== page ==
OK. So I saw American Sniper. Not that anyone cares, but here’s my take.
Given it’s context and for what it is supposed to be, it was an excellent film.
And here’s the context: it was a biopic of top notch American sniper who did his job bravely and efficiently. It shows the challenges he went through, the horrors of urban warfare, the toll the war took on him and his family, the brutal effects of how our and the insurgents’ actions took on the innocent local population, and a cultural mentality that I may not fully share but accept.
That’s it. That’s what it’s about. It glorifies the warrior – perhaps a bit too much at times – but nevertheless ends up being antiwar. It’s not a political movie, although because it is based upon an actual individual, it allows for his political thoughts to be presented. It’s not anti-Muslim, nor is it anti-Arab. It’s not about WMDs, votes in Congress, “Mission Accomplished”, Abu Graib, or neoconservatives. It is about what Bradley Cooper says it’s about: “For me, and for Clint, this movie was always a character study about what the plight is for a soldier.”
Again…that’s it. That’s what it’s about.
The film effectively portrays Kyle’s devotion to his fellow soldiers. It shows the struggles they endure in a hostile environment. Yeah, I know. We helped create the environment and tore that country up. We can’t fully blame the resistance. I know. I get that. But again, that’s not what the film is about. It shows the struggles his wife had seeing him go off to war again and again. It shows Kyle’s political mentality. Whether one agrees with him or not is less important than the fact that he, as an individual, is going to have a political mentality…and the movie is about him.
If you start understanding this, and understand that the movie is not about what you may want it to be, then maybe you will appreciate the film a bit more.
The objections I see are largely political…people on the left objecting to what they feel should have been in the film…some sort of political statement that shows what we were doing was somehow wrong. To me, I think the film DOES do that to an extent. But the point is, once again, THAT’S NOT THE FOCUS OF THE FILM. It shows at least three scenes in which – if one keeps an open mind – how the whole war affected families. And, yes, it can partially reduce our “enemies” to being “savages”. But take note: many were. And two points to that. One is that the use of that word isn’t really a big deal to me. That’s because I’m smart enough to know that people on any side in any war characterize their opponents that way. It doesn’t make it right. But it lessens the importance of warriors labeling their opponents in certain ways. The second point is that, yes, our warriors are savages as well. They are trained to kill. They end up doing horrible things. Intentionally and unintentionally. That’s war.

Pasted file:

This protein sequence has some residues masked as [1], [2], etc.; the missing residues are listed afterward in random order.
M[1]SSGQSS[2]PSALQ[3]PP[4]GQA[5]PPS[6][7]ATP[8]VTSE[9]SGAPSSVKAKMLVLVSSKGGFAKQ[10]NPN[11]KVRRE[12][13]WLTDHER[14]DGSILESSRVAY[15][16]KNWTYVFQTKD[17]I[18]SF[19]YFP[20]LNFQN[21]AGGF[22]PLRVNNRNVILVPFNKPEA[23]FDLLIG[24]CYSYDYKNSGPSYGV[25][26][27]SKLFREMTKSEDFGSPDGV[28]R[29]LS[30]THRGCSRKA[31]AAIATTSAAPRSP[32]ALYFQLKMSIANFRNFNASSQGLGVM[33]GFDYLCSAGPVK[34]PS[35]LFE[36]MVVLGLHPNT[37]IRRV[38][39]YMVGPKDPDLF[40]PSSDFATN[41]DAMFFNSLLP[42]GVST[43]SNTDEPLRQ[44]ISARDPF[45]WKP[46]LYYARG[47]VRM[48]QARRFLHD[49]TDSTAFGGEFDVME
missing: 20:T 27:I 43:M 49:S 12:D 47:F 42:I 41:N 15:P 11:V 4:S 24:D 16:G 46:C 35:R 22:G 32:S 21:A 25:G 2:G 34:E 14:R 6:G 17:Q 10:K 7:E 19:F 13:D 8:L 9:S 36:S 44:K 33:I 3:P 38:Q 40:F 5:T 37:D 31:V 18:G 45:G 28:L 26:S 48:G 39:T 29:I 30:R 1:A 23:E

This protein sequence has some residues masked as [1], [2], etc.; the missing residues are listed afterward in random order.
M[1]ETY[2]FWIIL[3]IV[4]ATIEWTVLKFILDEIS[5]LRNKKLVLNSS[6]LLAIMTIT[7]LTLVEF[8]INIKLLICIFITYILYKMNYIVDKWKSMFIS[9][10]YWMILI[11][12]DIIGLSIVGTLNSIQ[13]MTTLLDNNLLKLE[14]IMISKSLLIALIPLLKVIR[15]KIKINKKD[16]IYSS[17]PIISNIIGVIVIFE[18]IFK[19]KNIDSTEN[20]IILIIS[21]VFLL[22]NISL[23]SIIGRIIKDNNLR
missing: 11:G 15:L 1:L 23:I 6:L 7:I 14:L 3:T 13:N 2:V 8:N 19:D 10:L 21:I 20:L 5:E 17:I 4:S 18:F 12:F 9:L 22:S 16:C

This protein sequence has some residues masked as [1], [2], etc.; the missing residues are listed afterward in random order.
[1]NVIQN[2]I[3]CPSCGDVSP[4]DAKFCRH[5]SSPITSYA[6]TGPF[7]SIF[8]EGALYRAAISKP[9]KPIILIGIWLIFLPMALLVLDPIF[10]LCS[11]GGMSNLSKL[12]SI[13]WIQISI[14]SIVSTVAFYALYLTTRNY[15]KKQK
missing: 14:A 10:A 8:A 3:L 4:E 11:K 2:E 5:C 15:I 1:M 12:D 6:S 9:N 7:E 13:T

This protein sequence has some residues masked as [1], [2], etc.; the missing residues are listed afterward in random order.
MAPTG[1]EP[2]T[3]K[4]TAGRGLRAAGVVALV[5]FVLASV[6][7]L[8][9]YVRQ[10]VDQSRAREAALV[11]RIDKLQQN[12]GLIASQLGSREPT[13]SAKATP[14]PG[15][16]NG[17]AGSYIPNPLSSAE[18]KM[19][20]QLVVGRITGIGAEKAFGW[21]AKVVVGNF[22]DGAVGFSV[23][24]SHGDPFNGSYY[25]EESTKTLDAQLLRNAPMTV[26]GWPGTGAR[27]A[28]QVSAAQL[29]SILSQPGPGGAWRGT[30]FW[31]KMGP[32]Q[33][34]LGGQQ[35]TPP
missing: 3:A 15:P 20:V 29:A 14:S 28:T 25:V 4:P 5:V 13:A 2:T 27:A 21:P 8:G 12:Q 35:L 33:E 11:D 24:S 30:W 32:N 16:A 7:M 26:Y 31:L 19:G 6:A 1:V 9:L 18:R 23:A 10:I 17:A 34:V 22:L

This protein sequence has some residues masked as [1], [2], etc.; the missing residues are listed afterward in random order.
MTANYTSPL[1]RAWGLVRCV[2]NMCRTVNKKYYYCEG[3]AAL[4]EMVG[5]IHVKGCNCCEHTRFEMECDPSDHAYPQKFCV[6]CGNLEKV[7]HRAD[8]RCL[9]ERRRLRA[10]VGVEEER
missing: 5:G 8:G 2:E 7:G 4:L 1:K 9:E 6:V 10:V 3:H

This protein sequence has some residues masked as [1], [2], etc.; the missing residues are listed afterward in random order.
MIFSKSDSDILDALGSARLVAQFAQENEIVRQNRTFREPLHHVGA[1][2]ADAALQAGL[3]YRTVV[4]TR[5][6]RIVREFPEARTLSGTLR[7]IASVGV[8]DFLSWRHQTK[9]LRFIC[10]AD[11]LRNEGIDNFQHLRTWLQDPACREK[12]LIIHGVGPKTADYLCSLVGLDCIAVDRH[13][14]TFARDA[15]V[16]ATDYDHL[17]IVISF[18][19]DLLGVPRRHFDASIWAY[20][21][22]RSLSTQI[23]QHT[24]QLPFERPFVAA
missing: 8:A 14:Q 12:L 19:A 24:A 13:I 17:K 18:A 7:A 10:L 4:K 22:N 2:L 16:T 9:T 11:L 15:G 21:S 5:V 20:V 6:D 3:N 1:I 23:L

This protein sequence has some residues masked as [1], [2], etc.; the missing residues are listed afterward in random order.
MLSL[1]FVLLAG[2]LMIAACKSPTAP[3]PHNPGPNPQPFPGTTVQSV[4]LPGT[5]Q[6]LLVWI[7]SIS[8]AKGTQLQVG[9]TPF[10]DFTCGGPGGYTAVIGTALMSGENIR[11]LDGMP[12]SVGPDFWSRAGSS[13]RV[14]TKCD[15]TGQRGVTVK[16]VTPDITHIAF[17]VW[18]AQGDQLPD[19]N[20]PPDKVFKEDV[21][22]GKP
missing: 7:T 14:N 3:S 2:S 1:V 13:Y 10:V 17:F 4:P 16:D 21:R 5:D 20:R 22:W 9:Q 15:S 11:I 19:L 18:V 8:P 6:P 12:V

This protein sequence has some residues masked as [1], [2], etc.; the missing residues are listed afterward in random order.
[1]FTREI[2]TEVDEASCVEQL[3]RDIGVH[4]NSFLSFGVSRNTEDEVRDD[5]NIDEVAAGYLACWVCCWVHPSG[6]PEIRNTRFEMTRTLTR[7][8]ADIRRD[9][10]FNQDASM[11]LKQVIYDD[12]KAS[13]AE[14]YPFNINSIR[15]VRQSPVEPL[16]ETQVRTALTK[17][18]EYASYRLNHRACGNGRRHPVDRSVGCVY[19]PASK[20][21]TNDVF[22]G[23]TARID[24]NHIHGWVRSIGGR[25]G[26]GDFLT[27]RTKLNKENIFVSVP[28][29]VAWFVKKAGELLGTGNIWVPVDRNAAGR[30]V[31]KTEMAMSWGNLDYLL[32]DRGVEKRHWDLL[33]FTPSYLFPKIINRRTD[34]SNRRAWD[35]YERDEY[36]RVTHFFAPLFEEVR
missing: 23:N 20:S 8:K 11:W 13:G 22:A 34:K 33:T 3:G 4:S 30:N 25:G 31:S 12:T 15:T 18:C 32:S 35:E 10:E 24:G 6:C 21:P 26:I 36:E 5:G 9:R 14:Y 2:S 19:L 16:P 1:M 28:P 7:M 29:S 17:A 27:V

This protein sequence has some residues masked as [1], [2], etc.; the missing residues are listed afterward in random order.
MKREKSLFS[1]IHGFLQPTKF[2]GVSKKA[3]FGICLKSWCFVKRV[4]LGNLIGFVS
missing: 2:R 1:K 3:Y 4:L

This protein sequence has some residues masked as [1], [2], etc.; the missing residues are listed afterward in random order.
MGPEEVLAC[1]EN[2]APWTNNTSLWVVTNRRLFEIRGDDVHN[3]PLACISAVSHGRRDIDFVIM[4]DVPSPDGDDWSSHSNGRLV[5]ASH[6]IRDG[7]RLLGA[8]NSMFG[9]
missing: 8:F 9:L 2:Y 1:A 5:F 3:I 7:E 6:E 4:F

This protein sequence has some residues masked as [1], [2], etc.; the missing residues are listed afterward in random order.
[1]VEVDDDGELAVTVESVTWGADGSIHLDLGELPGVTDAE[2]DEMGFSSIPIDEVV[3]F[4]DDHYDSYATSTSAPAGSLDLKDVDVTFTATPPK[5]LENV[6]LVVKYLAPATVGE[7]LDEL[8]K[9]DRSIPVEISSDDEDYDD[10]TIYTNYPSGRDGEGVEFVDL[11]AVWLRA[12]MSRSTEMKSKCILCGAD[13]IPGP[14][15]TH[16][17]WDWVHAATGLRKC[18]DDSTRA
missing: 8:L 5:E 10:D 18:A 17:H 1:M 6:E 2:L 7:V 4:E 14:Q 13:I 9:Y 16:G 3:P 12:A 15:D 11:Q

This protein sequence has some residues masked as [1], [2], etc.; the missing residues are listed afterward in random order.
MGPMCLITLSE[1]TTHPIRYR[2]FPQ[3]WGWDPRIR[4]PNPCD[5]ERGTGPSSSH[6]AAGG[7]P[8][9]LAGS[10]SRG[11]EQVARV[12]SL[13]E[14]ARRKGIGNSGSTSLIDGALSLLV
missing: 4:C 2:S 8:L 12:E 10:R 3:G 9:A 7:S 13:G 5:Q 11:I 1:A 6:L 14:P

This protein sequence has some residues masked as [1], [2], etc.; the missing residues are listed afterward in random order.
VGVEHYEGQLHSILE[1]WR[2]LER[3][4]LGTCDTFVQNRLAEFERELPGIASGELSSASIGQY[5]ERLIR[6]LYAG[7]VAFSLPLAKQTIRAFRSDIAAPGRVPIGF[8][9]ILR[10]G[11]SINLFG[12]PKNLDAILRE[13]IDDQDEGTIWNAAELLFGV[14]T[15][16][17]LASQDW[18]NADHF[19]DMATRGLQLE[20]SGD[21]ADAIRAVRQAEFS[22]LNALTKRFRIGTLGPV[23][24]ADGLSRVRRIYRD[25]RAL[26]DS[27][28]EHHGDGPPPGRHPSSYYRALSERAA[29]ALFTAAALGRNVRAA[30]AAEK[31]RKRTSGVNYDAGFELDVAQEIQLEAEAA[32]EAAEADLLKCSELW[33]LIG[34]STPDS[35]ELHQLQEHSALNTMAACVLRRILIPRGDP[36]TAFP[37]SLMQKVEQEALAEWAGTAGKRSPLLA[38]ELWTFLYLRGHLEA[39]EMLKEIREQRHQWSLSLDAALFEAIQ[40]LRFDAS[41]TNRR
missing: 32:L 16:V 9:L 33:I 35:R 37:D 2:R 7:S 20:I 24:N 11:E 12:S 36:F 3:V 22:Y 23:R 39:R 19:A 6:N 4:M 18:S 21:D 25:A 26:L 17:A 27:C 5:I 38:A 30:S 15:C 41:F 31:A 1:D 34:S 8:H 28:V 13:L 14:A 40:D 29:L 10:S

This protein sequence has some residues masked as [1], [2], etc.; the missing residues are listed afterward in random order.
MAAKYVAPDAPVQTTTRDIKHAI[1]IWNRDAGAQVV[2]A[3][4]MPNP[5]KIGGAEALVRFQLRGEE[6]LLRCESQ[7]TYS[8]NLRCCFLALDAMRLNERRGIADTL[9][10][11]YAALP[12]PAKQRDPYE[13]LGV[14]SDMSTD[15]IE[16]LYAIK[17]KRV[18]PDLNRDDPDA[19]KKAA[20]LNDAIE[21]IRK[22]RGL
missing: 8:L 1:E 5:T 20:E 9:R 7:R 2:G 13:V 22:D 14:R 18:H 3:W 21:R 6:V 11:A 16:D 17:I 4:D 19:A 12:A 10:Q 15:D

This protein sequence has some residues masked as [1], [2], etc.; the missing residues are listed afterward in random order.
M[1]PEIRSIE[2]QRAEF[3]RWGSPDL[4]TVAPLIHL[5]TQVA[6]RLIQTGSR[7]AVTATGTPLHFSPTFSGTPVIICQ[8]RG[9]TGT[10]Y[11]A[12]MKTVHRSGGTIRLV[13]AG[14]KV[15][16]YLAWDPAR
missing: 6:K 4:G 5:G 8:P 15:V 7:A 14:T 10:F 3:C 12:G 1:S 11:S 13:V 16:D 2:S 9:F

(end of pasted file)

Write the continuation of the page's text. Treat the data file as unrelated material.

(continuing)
I look at the political criticism of the film as I did with the political criticism of the 1987 film “Hanoi Hilton”. Bitter commentary spewing out from some leftist self-appointed and self-important critics who hated the film because, as one said, “it’s on the wrong side of history”.
I understand that the film went “easy” on it’s portrayal of Chris Kyle’s harsher side. Fair enough. He’s probably someone who I’d often disagree with politically. Often strongly so.
But I came away from the film believing that Chris Kyle, while being a flawed individual (who isn’t?), performed heroically in what he was supposed to do…in a fucked up environment that was not of his doing for a cause and a war that I disagreed with.
I’d see it again.